My own family has put less and less emphasis on gifts for each other in the last few years, but there has always been a connection between Christmas and giving. Gifts are included in the original Gospel Christmas story, as we read of strangers from “the East” coming to pay homage to the child Jesus and bringing gifts. There was even an historical incident in which the memory of those visitors saved the Church of the Nativity from destruction. The church had been built in the 300’s under the Emperor Constantine and his mother
St Helena, on a spot that had been identified as Jesus’ birthplace for several centuries. There was a Persian invasion of the area in 614 with much devastation. The Persian commander saw in the church a mosaic of the events of the Nativity which included visitors in traditional Persian dress, and spared the church.
We don’t know much about these visitors, except that they are referred to as Magi, which would indicate Persian scholars and astrologers with special wisdom. (The word is related to our word Magic, which implies special knowledge and power.) I have read of traditions that give their origins in places as widespread as Afganistan and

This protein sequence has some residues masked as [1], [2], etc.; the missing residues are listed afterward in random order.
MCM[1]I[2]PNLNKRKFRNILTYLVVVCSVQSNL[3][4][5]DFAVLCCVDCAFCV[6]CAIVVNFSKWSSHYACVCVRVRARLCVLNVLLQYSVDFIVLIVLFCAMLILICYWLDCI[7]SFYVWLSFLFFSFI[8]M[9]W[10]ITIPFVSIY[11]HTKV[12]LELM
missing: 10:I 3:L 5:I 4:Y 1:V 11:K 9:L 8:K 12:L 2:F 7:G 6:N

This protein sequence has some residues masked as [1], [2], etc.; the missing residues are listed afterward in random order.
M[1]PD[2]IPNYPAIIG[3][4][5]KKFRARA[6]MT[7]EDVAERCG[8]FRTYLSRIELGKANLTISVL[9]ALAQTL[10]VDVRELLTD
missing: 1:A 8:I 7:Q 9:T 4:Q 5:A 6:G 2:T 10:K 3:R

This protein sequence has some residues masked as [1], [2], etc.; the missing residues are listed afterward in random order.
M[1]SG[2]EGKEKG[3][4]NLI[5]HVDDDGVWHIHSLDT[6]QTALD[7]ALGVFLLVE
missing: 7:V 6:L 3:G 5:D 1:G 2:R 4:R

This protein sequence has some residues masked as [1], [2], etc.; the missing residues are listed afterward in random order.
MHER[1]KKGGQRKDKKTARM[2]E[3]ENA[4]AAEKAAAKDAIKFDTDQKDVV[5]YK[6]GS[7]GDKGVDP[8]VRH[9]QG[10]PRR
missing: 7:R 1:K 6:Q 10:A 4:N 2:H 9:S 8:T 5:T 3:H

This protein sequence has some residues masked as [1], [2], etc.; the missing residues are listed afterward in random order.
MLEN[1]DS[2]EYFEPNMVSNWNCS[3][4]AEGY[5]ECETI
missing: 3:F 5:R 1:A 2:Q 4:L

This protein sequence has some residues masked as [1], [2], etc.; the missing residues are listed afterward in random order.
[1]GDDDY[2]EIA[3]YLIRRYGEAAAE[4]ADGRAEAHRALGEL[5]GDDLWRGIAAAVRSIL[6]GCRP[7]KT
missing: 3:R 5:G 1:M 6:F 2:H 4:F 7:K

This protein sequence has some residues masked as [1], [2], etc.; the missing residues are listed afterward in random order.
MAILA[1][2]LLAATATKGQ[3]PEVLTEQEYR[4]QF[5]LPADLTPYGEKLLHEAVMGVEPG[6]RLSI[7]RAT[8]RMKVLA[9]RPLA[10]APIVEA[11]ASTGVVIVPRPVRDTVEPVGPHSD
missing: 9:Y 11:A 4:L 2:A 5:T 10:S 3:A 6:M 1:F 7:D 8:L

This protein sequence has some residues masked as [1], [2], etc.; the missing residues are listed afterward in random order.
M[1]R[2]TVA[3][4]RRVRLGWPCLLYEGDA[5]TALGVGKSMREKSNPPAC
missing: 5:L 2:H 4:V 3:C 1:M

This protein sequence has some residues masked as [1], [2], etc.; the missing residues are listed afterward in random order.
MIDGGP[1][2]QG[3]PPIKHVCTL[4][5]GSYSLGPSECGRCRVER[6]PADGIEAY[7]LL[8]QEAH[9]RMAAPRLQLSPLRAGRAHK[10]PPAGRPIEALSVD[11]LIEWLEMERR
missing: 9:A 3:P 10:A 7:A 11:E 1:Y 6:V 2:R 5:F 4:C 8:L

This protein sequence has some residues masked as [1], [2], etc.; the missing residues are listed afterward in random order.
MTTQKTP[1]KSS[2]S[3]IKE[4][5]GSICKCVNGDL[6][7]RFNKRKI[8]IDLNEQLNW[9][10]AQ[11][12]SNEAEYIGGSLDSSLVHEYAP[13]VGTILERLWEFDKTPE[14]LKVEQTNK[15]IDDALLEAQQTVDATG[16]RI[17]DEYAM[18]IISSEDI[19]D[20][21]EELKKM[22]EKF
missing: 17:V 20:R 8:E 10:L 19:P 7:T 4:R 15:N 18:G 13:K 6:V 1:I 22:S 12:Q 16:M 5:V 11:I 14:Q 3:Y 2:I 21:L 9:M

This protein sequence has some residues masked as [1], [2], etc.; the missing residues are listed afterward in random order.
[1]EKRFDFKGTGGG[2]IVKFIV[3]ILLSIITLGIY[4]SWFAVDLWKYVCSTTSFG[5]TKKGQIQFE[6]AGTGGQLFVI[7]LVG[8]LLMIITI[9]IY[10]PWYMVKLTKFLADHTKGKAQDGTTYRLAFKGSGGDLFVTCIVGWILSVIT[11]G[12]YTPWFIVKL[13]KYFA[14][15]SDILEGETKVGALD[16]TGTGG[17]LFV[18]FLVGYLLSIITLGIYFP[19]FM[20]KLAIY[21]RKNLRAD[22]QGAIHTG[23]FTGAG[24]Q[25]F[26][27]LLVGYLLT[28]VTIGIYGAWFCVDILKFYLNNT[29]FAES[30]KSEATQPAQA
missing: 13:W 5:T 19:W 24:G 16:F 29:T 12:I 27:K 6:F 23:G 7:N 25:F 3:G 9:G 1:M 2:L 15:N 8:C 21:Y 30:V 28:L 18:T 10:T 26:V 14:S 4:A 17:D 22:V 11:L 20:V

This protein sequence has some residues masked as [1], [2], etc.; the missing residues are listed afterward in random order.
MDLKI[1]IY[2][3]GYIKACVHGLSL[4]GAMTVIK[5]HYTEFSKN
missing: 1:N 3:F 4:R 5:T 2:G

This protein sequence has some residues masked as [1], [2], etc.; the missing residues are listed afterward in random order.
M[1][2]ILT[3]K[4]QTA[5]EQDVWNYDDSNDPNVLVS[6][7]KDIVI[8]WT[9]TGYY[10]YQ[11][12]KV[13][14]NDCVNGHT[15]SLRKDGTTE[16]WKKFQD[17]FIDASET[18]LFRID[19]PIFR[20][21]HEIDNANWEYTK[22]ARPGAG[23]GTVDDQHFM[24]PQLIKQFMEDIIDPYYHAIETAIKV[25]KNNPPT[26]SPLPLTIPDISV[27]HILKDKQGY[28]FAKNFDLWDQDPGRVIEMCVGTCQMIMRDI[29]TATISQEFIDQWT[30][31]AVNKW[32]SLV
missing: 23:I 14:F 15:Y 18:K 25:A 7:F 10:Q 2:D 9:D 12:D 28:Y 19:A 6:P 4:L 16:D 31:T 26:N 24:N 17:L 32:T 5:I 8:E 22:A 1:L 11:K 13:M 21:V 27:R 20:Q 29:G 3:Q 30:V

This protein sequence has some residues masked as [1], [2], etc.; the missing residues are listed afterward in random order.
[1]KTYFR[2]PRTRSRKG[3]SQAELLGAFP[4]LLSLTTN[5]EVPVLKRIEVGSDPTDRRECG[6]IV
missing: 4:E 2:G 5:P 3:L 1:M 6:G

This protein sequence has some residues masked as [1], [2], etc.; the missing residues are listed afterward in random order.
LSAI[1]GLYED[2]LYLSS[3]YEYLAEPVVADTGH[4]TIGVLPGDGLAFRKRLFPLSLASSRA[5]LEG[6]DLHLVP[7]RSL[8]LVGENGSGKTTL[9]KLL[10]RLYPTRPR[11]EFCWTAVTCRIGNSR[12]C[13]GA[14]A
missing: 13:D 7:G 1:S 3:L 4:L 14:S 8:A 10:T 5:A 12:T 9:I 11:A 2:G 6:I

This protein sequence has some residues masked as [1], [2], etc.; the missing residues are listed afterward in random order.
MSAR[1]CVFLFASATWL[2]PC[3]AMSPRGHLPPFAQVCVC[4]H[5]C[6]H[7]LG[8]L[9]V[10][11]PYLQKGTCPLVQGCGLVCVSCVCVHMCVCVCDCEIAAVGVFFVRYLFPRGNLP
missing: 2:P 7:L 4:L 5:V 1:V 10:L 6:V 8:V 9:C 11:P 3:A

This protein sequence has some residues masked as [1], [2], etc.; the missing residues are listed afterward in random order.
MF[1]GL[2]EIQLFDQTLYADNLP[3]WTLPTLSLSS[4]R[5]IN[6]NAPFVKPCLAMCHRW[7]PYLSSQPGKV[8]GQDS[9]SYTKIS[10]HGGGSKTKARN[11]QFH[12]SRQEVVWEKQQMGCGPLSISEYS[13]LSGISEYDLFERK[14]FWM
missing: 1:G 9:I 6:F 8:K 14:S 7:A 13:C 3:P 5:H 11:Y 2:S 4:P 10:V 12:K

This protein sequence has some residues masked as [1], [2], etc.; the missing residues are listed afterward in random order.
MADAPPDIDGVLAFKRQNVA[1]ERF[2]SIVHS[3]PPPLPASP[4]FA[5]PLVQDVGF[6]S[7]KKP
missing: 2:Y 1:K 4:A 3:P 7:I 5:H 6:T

Ethiopia, and include Arabia,and Nabatea (whose capitol is Petra, in the desert south of the Dead Sea) as well as . To be totally consistent with this tradition, our Christmas gifts should be given to God and His work. Persia
The New Testament teaches that grace and salvation are a gift of God, given through Jesus. So the coming of Jesus is seen as a gift to mankind. Our gratitude then spills over into expressing love to our family and friends through giving.